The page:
The story opens with the boy as a middle-aged man back in his hometown for a funeral, and he takes a drive to look at the old place but drives on past to the house at the end of the lane. He knocks on the door and is offered some tea. He then goes around back to sit at the duck pond, that his childhood friend Lettie Hempstock had called her ocean. He sits there and remembers: the story is mostly flashback to a particular summer when a lodger at his home steals the family car and uses it to commits suicide. The boy is with his father as they meet the police at the car. Lettie Hempstock, a girl of about eleven who lives at the house near where the lodger parked the car, invites the boy into her home where her mother and grandmother feed him and make him feel safe and welcome. It’s clear these women are not truly of this world. Perhaps they are witches or psychic, or at the least very aware of the world and the unseen hidden worlds.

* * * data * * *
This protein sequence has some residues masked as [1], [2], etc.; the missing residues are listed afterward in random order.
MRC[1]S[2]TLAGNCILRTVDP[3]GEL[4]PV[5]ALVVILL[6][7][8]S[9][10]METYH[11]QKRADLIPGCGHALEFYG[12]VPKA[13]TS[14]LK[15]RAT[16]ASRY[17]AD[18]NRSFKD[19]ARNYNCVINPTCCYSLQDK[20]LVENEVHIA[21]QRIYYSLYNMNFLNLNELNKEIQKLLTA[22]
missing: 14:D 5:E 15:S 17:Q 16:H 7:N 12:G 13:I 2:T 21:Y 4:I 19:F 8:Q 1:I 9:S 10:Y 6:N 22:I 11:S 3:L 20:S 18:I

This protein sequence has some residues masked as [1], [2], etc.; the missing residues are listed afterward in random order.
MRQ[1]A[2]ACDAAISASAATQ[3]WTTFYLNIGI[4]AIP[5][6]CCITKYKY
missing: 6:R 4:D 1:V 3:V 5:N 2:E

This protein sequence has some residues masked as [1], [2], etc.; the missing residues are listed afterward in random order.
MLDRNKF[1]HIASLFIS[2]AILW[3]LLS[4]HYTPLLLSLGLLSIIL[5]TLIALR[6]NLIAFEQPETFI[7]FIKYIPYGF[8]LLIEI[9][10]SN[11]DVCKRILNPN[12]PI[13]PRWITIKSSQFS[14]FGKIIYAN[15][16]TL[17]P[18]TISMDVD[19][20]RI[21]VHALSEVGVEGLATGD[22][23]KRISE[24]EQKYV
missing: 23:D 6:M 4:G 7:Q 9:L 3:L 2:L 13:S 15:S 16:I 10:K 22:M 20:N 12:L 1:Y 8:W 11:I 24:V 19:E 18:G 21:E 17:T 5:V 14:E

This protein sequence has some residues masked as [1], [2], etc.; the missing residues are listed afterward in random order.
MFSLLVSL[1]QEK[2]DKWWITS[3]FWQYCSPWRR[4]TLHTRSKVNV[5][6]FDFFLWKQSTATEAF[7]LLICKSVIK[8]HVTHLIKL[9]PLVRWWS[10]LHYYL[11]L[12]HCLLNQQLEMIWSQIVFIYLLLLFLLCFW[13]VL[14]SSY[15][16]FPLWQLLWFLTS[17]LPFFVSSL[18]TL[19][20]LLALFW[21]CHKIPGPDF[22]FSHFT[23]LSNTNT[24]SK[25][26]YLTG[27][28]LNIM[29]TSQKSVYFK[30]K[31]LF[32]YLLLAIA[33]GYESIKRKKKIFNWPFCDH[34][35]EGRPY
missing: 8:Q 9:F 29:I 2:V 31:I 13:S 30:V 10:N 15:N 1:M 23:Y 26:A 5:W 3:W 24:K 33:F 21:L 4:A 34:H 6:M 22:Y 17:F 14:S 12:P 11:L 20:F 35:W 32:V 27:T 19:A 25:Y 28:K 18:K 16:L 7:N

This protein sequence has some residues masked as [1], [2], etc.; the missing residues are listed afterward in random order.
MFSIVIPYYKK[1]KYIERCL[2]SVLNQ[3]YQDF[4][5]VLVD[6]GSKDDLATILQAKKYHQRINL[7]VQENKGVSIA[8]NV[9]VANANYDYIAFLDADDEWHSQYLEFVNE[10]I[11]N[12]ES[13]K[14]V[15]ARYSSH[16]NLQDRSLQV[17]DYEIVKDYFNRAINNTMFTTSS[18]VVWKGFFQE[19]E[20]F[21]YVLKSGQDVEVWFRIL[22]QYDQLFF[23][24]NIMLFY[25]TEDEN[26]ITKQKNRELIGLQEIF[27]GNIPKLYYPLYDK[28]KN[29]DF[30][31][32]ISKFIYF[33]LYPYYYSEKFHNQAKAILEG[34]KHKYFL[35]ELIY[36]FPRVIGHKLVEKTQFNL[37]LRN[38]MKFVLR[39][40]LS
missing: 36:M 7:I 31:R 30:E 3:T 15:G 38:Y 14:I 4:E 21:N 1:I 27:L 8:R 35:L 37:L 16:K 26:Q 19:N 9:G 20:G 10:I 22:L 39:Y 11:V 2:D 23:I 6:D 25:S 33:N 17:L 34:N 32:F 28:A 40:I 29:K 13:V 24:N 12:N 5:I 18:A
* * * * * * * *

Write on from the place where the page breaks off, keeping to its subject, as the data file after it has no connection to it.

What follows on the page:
The lodger’s death brings forth a creature from the hidden world, a flea as Old Mrs. Hempstock would call her, who wishes to play in the human world and enjoy herself to the fullest. She uses the boy as a passage to the human world and became the family nanny, called Ursula Monkton. He knows she isn’t really human, and tries to get away from her, to return to the Hempstocks who could surely sort all this out. He was completely unable to escape Ursula Monkton. In that respect, I found her far more frightening than the hunger birds that appear later in the story.
This is the second time I’ve read the book and each time it has brought me to tears. I love it so much that I’ve given as a gift twice so far. It’s creepy but also beautiful. If you read no other Neil Gaiman book, then you should read this one.
Review by Jessica A.